Was World Cup fever good for business? England’s heroic football foray gave some industries cause to cheer, while others nursed a sore head
- Bars enjoyed a 150% spike in transactions over England’s World Cup games
- Supermarkets and fast-food outlets were boosted too, says SumUp
- Non-food retailers and the fitness industry suffered while fans watched matches
England’s World Cup heroics did little to boost the UK’s struggling retail market, but the team’s run to the semi-finals did give some industries a kick in the right direction.
Latest Government figures found that consumers steered clear of fashion, home and electricals shops during the dizzy heights of England‘s World Cup match days.
But that could be because Brits chose to spend their cash in pubs and bars instead, where transactions boomed an intoxicating 150 per cent across England’s seven games, compared with the equivalent days a month earlier.
Consumers skipped the High Street to join in the festivities around England’s big matches
Bars were by far the biggest winners, peaking during England’s semi-final against Croatia, according to research by mobile payments platform SumUp, followed by social clubs where dealings jumped 59 per cent.
And this despite a major CO2 shortage, which threatened to scupper beer sales for many publicans, including Wetherspoons.
SumUp co-founder Marc-Alexander Christ said: ‘The World Cup can be a massive boost for a number of industries, but the draw of delighting in the atmosphere of a bar remains an unbeatable feeling.’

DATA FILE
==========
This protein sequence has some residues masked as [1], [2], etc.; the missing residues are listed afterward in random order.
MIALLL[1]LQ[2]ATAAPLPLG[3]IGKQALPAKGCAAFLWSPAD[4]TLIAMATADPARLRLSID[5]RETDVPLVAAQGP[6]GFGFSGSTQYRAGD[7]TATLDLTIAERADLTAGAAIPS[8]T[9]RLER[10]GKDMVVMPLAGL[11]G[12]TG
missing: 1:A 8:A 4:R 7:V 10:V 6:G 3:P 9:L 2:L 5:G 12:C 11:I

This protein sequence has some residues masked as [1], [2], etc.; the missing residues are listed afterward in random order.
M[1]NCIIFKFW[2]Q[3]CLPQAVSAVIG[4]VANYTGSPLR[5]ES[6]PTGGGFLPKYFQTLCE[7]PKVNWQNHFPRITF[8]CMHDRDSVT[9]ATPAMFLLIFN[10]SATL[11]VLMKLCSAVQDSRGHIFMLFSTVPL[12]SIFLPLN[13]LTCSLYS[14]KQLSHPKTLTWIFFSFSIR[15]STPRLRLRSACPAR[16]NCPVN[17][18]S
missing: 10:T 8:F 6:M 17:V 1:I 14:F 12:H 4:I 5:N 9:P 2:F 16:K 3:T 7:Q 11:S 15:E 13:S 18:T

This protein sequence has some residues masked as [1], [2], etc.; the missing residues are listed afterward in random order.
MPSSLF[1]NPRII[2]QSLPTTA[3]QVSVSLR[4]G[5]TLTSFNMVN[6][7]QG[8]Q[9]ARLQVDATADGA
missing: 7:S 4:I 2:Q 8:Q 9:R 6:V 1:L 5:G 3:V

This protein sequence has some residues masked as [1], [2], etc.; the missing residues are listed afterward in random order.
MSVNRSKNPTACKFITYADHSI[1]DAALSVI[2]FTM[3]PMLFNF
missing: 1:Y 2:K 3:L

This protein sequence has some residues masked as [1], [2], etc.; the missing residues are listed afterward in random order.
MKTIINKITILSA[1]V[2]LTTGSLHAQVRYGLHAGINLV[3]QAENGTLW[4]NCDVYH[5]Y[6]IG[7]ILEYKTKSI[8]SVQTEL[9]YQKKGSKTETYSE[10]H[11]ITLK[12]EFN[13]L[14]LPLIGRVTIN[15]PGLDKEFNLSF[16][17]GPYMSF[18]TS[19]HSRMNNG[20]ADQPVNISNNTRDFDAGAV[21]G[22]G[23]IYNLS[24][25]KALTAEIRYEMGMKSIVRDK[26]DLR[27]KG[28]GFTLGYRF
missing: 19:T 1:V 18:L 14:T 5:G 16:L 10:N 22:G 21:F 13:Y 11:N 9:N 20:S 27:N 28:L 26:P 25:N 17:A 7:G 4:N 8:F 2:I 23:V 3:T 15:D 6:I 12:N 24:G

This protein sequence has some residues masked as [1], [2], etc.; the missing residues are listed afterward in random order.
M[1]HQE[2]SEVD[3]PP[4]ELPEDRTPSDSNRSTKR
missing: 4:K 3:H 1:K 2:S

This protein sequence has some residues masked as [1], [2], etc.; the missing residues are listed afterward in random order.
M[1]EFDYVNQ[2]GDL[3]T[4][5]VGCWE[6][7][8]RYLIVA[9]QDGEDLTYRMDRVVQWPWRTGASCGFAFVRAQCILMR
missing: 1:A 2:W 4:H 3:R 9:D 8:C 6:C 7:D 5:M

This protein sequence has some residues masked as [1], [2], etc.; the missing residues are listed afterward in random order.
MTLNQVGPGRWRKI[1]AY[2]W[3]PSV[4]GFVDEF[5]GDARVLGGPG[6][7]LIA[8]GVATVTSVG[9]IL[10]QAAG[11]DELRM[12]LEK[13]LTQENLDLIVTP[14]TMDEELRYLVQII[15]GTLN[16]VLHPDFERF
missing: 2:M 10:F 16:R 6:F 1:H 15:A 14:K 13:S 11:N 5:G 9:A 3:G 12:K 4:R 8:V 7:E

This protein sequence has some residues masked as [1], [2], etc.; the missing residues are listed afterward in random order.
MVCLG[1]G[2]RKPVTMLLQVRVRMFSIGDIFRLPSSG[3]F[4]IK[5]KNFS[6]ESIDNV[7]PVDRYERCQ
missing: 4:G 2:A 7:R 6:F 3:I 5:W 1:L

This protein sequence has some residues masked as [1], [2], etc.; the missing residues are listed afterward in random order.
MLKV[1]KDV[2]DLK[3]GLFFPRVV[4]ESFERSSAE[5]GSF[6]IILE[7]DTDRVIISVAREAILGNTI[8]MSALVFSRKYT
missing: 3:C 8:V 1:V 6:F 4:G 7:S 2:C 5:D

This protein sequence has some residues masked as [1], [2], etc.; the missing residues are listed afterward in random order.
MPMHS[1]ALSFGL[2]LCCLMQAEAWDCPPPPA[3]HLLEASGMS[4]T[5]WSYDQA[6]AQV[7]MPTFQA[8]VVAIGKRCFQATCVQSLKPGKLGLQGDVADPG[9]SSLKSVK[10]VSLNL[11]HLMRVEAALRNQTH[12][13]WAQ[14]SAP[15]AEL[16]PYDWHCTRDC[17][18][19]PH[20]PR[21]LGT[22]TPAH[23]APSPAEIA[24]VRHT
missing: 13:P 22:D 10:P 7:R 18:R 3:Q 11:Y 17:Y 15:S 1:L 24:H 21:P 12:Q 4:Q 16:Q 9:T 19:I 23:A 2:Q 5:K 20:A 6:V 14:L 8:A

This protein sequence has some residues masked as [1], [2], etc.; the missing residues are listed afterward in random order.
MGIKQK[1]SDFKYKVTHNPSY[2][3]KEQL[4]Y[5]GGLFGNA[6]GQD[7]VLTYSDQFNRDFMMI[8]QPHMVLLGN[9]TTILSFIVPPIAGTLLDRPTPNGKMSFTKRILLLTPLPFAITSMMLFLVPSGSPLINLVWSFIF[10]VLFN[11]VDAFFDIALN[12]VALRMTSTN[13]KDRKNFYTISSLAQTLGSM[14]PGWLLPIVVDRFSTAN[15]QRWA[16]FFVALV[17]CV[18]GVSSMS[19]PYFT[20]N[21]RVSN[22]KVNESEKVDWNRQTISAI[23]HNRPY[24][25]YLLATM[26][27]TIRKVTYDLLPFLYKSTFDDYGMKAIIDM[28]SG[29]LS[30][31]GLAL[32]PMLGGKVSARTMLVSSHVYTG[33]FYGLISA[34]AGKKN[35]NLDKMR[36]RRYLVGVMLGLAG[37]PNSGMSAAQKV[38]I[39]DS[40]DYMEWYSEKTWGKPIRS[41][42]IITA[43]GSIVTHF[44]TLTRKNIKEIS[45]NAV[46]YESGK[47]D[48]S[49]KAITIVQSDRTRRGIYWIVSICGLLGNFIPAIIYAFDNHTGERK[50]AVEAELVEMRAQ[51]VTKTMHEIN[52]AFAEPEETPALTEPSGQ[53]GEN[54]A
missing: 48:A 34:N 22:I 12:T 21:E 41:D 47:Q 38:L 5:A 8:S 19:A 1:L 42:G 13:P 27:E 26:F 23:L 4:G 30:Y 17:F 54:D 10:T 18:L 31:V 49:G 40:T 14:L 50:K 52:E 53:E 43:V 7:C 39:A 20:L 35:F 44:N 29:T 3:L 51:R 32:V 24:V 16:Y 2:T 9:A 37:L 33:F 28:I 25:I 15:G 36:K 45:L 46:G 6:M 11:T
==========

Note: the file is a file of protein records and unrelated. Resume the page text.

The food industry, including food trucks, grocery stores and delivery services, enjoyed a healthy increase too as eager viewers skipped cooking and stocked up on snacks instead.
World Cup winners and losers by sector
Membership Organisations: +59.1%
Food Trucks: +18.2%
Food Groceries +17.2%
Outdoor Markets: +14.3%
Fast Food Restaurants: +13.5%
Lidl said it experienced its highest ever shopper numbers, outside of Christmas, in stores over the past month, as World Cup fever drove bumper sales across meat beer, wine and spirits.
But, the football tournament was – perhaps ironically – a less fruitful time for the fitness industry, which endured a 10 per cent fall in transactions as people attended fewer fitness classes and personal training sessions.
And, despite bumper waistcoat sales for M&S, non-food retailers suffered too with the distraction of the games contributing to a 0.5 per cent decline in non-food sales in June, according to the ONS.
‘It appears many households saw the hot weather and the World Cup as a welcome distraction from the high street rather than an excuse to spend,’ said Jacob Deppe, head of trading at Infinox.